(1) For the purposes of the law relating to contempt of court, information relating to proceedings held in private (whether or not contained in a document filed with the court) may be communicated –
PD12G lists communications in children proceedings which can be passed on to particular bodies or individuals. Paragraph 2.1 sets out a table which deals with ‘any information relating to the proceedings’. It enables this information to be passed on by specified individuals – for example, a party, legal representative or others lawfully in possession of the information – for specified purposes, other than the proceedings. For example, a party or a legal representative can pass information to a person conducting ‘an approved research project’. Any communication in accordance with the provisions of PD12G is, by para 1.2, ‘Subject to any direction of the court ...’; that is subject to any other court order – such as that sought by the father in Re X and Y.(a) where the communication is to [various individuals and bodies such as the legal representative of a party, Legal Aid Agency, a court appointed expert etc, formally entitled to receive information];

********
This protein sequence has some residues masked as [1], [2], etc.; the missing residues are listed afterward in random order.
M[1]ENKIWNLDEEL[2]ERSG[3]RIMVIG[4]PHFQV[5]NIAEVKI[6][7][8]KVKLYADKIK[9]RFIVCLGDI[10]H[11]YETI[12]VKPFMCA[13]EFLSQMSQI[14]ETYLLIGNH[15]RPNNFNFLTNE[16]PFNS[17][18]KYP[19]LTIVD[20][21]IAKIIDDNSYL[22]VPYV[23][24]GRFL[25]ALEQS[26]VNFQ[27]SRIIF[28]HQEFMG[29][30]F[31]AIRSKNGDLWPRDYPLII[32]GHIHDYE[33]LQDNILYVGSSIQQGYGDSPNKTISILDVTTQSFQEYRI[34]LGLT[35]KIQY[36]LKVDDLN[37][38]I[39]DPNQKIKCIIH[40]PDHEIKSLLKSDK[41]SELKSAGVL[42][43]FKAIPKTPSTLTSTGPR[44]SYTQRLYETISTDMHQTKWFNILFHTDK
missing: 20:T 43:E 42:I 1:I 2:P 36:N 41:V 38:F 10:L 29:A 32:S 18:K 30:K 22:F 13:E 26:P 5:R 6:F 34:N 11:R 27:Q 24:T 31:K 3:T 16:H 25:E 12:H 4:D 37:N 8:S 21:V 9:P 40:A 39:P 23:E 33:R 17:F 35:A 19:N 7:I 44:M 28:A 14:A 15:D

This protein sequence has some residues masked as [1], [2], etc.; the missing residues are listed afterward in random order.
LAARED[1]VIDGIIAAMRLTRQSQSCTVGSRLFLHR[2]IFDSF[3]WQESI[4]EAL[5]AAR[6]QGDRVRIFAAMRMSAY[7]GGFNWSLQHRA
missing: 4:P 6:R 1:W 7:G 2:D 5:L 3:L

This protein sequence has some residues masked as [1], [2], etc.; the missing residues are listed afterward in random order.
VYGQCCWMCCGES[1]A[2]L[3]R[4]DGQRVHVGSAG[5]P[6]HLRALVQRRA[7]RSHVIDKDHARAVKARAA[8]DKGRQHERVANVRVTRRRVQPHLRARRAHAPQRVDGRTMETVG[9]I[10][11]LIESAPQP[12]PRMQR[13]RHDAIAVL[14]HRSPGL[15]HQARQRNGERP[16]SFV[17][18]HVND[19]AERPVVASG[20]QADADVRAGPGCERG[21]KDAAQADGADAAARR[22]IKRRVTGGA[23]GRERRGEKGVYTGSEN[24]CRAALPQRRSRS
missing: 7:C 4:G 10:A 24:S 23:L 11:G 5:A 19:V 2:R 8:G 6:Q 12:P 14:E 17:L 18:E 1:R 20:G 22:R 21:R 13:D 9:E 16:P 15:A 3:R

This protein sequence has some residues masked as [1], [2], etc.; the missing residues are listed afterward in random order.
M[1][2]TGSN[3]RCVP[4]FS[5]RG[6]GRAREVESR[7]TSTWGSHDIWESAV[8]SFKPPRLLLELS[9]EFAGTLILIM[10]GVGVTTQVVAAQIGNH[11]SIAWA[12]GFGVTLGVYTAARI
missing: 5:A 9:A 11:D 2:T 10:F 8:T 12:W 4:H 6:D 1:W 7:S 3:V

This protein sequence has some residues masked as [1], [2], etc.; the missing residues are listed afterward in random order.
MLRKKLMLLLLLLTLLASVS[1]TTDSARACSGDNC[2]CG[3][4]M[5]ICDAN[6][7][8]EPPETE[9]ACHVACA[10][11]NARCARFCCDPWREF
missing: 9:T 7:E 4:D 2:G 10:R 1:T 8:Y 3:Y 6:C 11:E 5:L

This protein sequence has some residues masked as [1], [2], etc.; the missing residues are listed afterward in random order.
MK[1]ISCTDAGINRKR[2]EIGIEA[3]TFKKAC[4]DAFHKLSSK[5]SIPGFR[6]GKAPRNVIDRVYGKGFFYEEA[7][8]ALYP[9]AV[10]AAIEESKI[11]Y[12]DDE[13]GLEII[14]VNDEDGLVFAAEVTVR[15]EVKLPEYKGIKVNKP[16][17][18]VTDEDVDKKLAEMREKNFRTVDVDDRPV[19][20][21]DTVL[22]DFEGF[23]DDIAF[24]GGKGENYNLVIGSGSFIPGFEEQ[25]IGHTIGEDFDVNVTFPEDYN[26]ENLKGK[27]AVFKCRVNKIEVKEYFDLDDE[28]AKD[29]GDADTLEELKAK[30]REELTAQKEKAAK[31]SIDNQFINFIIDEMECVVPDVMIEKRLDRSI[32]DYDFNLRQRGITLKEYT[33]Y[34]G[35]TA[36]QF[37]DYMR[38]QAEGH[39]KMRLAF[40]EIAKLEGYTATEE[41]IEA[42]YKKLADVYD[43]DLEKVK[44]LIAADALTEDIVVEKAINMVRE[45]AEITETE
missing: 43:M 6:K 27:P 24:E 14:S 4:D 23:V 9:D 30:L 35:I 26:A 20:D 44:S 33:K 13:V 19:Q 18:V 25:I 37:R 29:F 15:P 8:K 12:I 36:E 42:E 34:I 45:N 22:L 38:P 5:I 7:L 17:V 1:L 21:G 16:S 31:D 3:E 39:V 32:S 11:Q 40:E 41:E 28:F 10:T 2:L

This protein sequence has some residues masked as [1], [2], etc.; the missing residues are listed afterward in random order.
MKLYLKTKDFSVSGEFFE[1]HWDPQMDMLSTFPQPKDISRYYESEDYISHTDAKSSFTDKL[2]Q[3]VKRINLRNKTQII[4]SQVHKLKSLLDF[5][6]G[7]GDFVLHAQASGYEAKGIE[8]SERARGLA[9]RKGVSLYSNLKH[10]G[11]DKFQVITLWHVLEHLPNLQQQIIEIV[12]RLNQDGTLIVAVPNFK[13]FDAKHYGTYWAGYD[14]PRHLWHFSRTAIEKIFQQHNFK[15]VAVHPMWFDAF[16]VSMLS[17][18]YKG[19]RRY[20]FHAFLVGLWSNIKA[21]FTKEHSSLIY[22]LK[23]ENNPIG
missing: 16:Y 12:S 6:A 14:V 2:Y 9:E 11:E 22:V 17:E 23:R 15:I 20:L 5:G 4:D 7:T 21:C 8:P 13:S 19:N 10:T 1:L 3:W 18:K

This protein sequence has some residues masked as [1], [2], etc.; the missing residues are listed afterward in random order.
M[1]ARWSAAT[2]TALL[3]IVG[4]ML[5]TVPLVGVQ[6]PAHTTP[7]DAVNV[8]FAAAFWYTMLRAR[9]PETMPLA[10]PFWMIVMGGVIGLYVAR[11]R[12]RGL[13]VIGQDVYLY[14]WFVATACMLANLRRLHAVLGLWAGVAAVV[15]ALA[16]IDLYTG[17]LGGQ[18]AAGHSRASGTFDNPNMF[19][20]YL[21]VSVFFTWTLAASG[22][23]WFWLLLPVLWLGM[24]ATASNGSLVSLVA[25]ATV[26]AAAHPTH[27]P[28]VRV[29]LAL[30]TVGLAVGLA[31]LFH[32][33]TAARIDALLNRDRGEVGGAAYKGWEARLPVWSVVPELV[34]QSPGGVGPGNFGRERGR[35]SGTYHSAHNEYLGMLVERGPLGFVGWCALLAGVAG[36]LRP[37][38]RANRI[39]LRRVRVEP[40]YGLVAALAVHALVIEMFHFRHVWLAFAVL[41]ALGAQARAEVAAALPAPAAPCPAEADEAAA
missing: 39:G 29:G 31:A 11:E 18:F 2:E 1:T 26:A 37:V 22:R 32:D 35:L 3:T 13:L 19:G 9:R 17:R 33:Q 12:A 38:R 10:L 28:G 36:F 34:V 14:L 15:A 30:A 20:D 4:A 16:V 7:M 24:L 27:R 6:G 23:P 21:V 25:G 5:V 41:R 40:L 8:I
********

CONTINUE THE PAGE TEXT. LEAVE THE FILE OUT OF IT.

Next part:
(b) where the court gives permission; or
(c) subject to any direction of the court, in accordance with rule 12.75 and Practice Direction 12G.'
' Thus the scheme of the current rules is that communication of information relating to care proceedings falls into three categories:
(1) communications under r 12.73(1)(a), which may be made as a matter of right;Plainly, whereas the onus in respect of proposed communications under r 12.73(1)(b) lies on the party seeking permission to communicate, the onus in respect of communications that would otherwise be permitted under r 12.73(1)(c) and Practice Direction 12G paras 1 and 2 lies on the party contending that such communication should not be permitted.'
(2) communications under r 12.73(1)(c) and PD 12G paras 1 and 2, which may be made, but are subject to any direction by the court, including, in appropriate circumstances, a direction that they should not be made; and
(3) other communications, which under 12.73(1)(b) may only be made with the court's permission.